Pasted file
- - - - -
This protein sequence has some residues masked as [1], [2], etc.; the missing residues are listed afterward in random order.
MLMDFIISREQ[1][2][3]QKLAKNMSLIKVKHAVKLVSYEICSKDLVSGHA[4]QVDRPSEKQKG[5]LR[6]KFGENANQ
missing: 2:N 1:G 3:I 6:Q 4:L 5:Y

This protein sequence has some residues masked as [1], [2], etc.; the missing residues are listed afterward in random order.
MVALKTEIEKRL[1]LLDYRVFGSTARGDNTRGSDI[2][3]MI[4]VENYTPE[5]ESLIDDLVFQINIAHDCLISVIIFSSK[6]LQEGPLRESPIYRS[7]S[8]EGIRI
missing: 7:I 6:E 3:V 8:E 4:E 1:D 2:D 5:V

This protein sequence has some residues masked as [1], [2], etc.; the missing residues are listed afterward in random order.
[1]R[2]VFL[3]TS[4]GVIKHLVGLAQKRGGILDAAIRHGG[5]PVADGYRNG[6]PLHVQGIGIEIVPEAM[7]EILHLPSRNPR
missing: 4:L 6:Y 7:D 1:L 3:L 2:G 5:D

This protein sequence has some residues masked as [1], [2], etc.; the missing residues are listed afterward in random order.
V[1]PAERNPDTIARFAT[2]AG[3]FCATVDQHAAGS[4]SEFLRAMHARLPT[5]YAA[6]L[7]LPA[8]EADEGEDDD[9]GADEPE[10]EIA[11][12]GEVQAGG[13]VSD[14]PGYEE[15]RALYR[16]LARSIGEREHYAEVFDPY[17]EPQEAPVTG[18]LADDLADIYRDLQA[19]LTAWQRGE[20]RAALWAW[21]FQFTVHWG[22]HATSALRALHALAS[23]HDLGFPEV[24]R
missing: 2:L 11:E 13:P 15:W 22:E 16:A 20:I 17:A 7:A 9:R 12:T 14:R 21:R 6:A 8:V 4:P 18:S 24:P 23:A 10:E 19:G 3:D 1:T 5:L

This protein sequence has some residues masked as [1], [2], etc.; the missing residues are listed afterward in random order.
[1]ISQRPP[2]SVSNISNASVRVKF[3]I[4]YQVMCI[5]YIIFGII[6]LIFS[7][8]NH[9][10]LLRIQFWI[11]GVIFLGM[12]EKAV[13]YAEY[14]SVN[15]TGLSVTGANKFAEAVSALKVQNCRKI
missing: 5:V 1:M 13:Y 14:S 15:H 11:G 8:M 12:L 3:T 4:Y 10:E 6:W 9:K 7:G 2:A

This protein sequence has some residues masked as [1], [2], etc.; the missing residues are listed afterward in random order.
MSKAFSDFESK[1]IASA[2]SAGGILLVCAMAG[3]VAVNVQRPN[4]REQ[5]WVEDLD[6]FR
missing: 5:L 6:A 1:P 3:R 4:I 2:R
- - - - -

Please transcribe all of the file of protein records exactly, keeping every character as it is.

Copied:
This protein sequence has some residues masked as [1], [2], etc.; the missing residues are listed afterward in random order.
MLMDFIISREQ[1][2][3]QKLAKNMSLIKVKHAVKLVSYEICSKDLVSGHA[4]QVDRPSEKQKG[5]LR[6]KFGENANQ
missing: 2:N 1:G 3:I 6:Q 4:L 5:Y

This protein sequence has some residues masked as [1], [2], etc.; the missing residues are listed afterward in random order.
MVALKTEIEKRL[1]LLDYRVFGSTARGDNTRGSDI[2][3]MI[4]VENYTPE[5]ESLIDDLVFQINIAHDCLISVIIFSSK[6]LQEGPLRESPIYRS[7]S[8]EGIRI
missing: 7:I 6:E 3:V 8:E 4:E 1:D 2:D 5:V

This protein sequence has some residues masked as [1], [2], etc.; the missing residues are listed afterward in random order.
[1]R[2]VFL[3]TS[4]GVIKHLVGLAQKRGGILDAAIRHGG[5]PVADGYRNG[6]PLHVQGIGIEIVPEAM[7]EILHLPSRNPR
missing: 4:L 6:Y 7:D 1:L 3:L 2:G 5:D

This protein sequence has some residues masked as [1], [2], etc.; the missing residues are listed afterward in random order.
V[1]PAERNPDTIARFAT[2]AG[3]FCATVDQHAAGS[4]SEFLRAMHARLPT[5]YAA[6]L[7]LPA[8]EADEGEDDD[9]GADEPE[10]EIA[11][12]GEVQAGG[13]VSD[14]PGYEE[15]RALYR[16]LARSIGEREHYAEVFDPY[17]EPQEAPVTG[18]LADDLADIYRDLQA[19]LTAWQRGE[20]RAALWAW[21]FQFTVHWG[22]HATSALRALHALAS[23]HDLGFPEV[24]R
missing: 2:L 11:E 13:P 15:W 22:E 16:A 20:I 17:A 7:A 9:R 12:T 14:R 21:R 6:A 8:V 4:P 18:S 24:P 23:A 10:E 19:G 3:D 1:T 5:L

This protein sequence has some residues masked as [1], [2], etc.; the missing residues are listed afterward in random order.
[1]ISQRPP[2]SVSNISNASVRVKF[3]I[4]YQVMCI[5]YIIFGII[6]LIFS[7][8]NH[9][10]LLRIQFWI[11]GVIFLGM[12]EKAV[13]YAEY[14]SVN[15]TGLSVTGANKFAEAVSALKVQNCRKI
missing: 5:V 1:M 13:Y 14:S 15:H 11:G 8:M 12:L 3:T 4:Y 10:E 6:W 9:K 7:G 2:A

This protein sequence has some residues masked as [1], [2], etc.; the missing residues are listed afterward in random order.
MSKAFSDFESK[1]IASA[2]SAGGILLVCAMAG[3]VAVNVQRPN[4]REQ[5]WVEDLD[6]FR
missing: 5:L 6:A 1:P 3:R 4:I 2:R